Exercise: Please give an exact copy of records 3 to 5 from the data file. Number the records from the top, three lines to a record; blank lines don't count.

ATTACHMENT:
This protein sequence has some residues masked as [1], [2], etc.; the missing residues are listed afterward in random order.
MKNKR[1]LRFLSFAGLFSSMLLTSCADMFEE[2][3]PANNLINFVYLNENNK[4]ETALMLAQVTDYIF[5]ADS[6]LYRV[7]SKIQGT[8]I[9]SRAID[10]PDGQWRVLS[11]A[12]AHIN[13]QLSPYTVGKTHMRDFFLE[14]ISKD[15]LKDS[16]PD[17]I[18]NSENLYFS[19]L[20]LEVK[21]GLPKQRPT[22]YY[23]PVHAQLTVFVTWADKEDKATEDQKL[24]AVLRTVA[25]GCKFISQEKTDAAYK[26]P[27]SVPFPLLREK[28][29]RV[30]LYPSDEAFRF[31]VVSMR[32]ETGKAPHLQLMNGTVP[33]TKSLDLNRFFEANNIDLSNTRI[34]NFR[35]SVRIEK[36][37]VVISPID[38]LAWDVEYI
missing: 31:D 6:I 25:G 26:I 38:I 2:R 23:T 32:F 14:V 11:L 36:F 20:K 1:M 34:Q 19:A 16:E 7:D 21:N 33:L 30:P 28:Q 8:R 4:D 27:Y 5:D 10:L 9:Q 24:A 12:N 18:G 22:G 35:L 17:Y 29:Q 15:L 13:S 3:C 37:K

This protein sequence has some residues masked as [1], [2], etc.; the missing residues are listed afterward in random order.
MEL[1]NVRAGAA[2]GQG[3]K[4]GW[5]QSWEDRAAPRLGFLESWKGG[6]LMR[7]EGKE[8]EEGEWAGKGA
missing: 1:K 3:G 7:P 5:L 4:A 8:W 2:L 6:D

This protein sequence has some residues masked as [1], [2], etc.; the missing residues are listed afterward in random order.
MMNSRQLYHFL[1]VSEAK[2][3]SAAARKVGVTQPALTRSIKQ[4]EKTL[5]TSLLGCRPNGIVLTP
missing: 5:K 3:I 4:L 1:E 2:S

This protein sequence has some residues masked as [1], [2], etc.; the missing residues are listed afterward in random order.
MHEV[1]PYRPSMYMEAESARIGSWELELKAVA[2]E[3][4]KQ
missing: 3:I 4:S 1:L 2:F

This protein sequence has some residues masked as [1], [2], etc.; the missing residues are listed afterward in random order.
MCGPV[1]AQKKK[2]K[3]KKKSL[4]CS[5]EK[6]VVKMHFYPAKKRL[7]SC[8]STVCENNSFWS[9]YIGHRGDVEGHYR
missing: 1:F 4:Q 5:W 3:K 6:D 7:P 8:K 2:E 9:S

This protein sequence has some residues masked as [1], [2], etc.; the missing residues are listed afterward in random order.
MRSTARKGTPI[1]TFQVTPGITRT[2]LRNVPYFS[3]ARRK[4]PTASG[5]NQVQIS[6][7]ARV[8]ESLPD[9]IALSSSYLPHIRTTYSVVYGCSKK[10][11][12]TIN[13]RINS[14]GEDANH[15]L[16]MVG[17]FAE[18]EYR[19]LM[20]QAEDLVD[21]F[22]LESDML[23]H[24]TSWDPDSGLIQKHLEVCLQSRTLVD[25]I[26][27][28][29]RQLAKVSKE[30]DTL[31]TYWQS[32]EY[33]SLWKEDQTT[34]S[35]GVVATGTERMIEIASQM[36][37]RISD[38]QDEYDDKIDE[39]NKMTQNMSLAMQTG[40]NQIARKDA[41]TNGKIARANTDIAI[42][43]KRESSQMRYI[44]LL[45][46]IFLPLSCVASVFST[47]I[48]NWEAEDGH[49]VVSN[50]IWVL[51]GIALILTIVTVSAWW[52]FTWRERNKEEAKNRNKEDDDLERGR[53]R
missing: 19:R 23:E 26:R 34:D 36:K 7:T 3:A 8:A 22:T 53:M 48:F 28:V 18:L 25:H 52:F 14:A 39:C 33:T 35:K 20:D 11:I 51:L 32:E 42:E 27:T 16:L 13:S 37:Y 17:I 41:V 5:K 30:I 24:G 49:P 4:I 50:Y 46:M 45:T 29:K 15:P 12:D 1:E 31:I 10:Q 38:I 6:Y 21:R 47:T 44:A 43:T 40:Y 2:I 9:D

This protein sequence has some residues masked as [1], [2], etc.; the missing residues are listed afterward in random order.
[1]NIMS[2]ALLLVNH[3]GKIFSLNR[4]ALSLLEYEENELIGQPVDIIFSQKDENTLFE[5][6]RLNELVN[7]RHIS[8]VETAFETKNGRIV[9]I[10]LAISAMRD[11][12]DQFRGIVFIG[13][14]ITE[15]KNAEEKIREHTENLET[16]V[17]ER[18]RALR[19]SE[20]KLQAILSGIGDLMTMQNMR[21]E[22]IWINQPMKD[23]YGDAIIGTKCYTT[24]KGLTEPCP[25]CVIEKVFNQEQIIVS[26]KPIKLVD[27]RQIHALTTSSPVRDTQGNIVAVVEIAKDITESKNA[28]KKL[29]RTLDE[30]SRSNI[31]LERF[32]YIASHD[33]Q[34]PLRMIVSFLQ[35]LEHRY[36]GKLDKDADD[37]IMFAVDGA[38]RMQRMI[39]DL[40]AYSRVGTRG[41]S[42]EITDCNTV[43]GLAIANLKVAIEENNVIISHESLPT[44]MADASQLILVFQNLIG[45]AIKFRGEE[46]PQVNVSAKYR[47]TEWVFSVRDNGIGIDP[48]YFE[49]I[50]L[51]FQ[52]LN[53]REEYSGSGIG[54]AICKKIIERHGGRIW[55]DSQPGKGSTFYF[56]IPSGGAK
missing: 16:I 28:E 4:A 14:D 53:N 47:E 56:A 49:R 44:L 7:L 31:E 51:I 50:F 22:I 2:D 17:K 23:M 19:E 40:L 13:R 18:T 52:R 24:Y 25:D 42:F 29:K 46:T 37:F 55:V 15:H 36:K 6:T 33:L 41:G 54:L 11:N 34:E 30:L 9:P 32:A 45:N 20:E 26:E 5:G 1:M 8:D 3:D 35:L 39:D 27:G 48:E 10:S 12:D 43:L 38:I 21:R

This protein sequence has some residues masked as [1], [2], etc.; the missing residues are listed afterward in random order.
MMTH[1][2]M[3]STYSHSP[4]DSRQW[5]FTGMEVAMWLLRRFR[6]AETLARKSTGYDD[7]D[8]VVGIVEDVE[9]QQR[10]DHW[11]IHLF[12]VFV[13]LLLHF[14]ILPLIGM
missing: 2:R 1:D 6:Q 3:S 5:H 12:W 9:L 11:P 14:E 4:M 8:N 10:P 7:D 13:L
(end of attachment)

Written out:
This protein sequence has some residues masked as [1], [2], etc.; the missing residues are listed afterward in random order.
MMNSRQLYHFL[1]VSEAK[2][3]SAAARKVGVTQPALTRSIKQ[4]EKTL[5]TSLLGCRPNGIVLTP
missing: 5:K 3:I 4:L 1:E 2:S

This protein sequence has some residues masked as [1], [2], etc.; the missing residues are listed afterward in random order.
MHEV[1]PYRPSMYMEAESARIGSWELELKAVA[2]E[3][4]KQ
missing: 3:I 4:S 1:L 2:F

This protein sequence has some residues masked as [1], [2], etc.; the missing residues are listed afterward in random order.
MCGPV[1]AQKKK[2]K[3]KKKSL[4]CS[5]EK[6]VVKMHFYPAKKRL[7]SC[8]STVCENNSFWS[9]YIGHRGDVEGHYR
missing: 1:F 4:Q 5:W 3:K 6:D 7:P 8:K 2:E 9:S